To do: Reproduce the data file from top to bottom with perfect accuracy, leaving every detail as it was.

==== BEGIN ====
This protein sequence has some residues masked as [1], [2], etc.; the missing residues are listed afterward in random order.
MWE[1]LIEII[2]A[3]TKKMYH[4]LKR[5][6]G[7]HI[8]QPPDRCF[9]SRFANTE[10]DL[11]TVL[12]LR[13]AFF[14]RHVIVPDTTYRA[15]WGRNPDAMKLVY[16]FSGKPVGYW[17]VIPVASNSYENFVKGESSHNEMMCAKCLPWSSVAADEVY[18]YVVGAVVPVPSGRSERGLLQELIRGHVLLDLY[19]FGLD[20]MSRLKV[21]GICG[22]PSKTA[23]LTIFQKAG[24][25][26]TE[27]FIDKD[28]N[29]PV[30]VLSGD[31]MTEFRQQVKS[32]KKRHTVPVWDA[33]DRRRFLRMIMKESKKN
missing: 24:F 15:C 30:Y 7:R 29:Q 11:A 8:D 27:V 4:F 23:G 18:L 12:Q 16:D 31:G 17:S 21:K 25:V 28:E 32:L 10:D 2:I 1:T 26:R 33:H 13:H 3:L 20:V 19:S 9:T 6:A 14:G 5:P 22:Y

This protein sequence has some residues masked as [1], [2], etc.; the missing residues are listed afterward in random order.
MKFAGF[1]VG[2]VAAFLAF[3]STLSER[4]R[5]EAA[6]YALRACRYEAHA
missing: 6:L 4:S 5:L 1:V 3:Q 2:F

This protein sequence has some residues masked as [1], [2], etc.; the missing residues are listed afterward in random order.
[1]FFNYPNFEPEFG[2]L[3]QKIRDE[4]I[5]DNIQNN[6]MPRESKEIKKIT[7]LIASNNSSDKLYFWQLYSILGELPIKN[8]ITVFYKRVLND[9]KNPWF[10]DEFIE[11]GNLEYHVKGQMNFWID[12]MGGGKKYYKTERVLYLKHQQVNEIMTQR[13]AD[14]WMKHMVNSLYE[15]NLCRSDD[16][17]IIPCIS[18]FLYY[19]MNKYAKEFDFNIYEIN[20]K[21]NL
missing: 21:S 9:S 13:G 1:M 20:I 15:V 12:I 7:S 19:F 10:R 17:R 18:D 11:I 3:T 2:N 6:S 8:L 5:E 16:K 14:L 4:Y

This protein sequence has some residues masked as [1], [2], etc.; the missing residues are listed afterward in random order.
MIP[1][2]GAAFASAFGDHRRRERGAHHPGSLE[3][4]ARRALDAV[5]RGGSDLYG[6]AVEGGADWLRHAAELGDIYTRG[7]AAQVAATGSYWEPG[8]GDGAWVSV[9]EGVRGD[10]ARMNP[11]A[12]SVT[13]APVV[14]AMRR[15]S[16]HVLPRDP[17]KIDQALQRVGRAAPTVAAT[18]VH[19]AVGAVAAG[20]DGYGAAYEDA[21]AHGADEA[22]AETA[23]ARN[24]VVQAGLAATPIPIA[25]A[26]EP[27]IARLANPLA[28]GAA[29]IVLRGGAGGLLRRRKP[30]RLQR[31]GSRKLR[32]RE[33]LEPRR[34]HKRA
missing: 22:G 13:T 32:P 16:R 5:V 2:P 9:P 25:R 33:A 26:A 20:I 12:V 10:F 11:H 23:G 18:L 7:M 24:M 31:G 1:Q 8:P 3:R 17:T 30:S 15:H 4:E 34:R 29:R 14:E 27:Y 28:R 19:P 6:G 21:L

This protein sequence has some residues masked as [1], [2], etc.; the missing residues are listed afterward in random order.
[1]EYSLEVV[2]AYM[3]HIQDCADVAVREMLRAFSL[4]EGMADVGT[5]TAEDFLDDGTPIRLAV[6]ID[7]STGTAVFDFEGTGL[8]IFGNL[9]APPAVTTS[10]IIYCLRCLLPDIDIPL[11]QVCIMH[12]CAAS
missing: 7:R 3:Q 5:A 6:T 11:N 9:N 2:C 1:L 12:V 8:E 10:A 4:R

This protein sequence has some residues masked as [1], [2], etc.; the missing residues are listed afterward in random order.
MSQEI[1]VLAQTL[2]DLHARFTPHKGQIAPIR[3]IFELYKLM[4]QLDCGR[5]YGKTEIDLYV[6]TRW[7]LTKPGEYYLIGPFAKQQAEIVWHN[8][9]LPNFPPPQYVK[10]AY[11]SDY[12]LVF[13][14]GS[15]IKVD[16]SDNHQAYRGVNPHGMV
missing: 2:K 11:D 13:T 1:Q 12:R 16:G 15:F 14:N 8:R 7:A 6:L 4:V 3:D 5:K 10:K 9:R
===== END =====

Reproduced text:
This protein sequence has some residues masked as [1], [2], etc.; the missing residues are listed afterward in random order.
MWE[1]LIEII[2]A[3]TKKMYH[4]LKR[5][6]G[7]HI[8]QPPDRCF[9]SRFANTE[10]DL[11]TVL[12]LR[13]AFF[14]RHVIVPDTTYRA[15]WGRNPDAMKLVY[16]FSGKPVGYW[17]VIPVASNSYENFVKGESSHNEMMCAKCLPWSSVAADEVY[18]YVVGAVVPVPSGRSERGLLQELIRGHVLLDLY[19]FGLD[20]MSRLKV[21]GICG[22]PSKTA[23]LTIFQKAG[24][25][26]TE[27]FIDKD[28]N[29]PV[30]VLSGD[31]MTEFRQQVKS[32]KKRHTVPVWDA[33]DRRRFLRMIMKESKKN
missing: 24:F 15:C 30:Y 7:R 29:Q 11:A 8:D 27:V 4:F 23:G 18:L 12:Q 16:D 31:G 17:S 21:K 25:V 28:E 32:L 10:D 2:I 1:T 26:R 33:H 13:H 3:L 20:V 19:S 9:T 6:A 14:G 5:P 22:Y

This protein sequence has some residues masked as [1], [2], etc.; the missing residues are listed afterward in random order.
MKFAGF[1]VG[2]VAAFLAF[3]STLSER[4]R[5]EAA[6]YALRACRYEAHA
missing: 6:L 4:S 5:L 1:V 3:Q 2:F

This protein sequence has some residues masked as [1], [2], etc.; the missing residues are listed afterward in random order.
[1]FFNYPNFEPEFG[2]L[3]QKIRDE[4]I[5]DNIQNN[6]MPRESKEIKKIT[7]LIASNNSSDKLYFWQLYSILGELPIKN[8]ITVFYKRVLND[9]KNPWF[10]DEFIE[11]GNLEYHVKGQMNFWID[12]MGGGKKYYKTERVLYLKHQQVNEIMTQR[13]AD[14]WMKHMVNSLYE[15]NLCRSDD[16][17]IIPCIS[18]FLYY[19]MNKYAKEFDFNIYEIN[20]K[21]NL
missing: 21:S 9:S 13:G 1:M 20:I 15:V 12:I 7:S 19:F 10:R 17:R 18:D 11:I 3:T 2:N 6:S 8:L 5:E 16:K 14:L 4:Y

This protein sequence has some residues masked as [1], [2], etc.; the missing residues are listed afterward in random order.
MIP[1][2]GAAFASAFGDHRRRERGAHHPGSLE[3][4]ARRALDAV[5]RGGSDLYG[6]AVEGGADWLRHAAELGDIYTRG[7]AAQVAATGSYWEPG[8]GDGAWVSV[9]EGVRGD[10]ARMNP[11]A[12]SVT[13]APVV[14]AMRR[15]S[16]HVLPRDP[17]KIDQALQRVGRAAPTVAAT[18]VH[19]AVGAVAAG[20]DGYGAAYEDA[21]AHGADEA[22]AETA[23]ARN[24]VVQAGLAATPIPIA[25]A[26]EP[27]IARLANPLA[28]GAA[29]IVLRGGAGGLLRRRKP[30]RLQR[31]GSRKLR[32]RE[33]LEPRR[34]HKRA
missing: 22:G 13:T 32:P 16:R 5:V 2:P 9:P 25:R 33:A 26:A 20:I 12:V 10:F 11:H 23:G 18:L 7:M 24:M 31:G 1:Q 8:P 3:R 17:T 30:S 15:H 4:E 34:R 29:R 14:E 27:Y 28:R 19:P 6:G 21:L

This protein sequence has some residues masked as [1], [2], etc.; the missing residues are listed afterward in random order.
[1]EYSLEVV[2]AYM[3]HIQDCADVAVREMLRAFSL[4]EGMADVGT[5]TAEDFLDDGTPIRLAV[6]ID[7]STGTAVFDFEGTGL[8]IFGNL[9]APPAVTTS[10]IIYCLRCLLPDIDIPL[11]QVCIMH[12]CAAS
missing: 7:R 3:Q 5:A 6:T 11:N 9:N 2:C 1:L 12:V 8:E 10:A 4:R

This protein sequence has some residues masked as [1], [2], etc.; the missing residues are listed afterward in random order.
MSQEI[1]VLAQTL[2]DLHARFTPHKGQIAPIR[3]IFELYKLM[4]QLDCGR[5]YGKTEIDLYV[6]TRW[7]LTKPGEYYLIGPFAKQQAEIVWHN[8][9]LPNFPPPQYVK[10]AY[11]SDY[12]LVF[13][14]GS[15]IKVD[16]SDNHQAYRGVNPHGMV
missing: 2:K 11:D 13:T 1:Q 12:R 16:G 15:F 14:N 8:R 7:A 6:L 4:V 3:D 5:K 10:K 9:R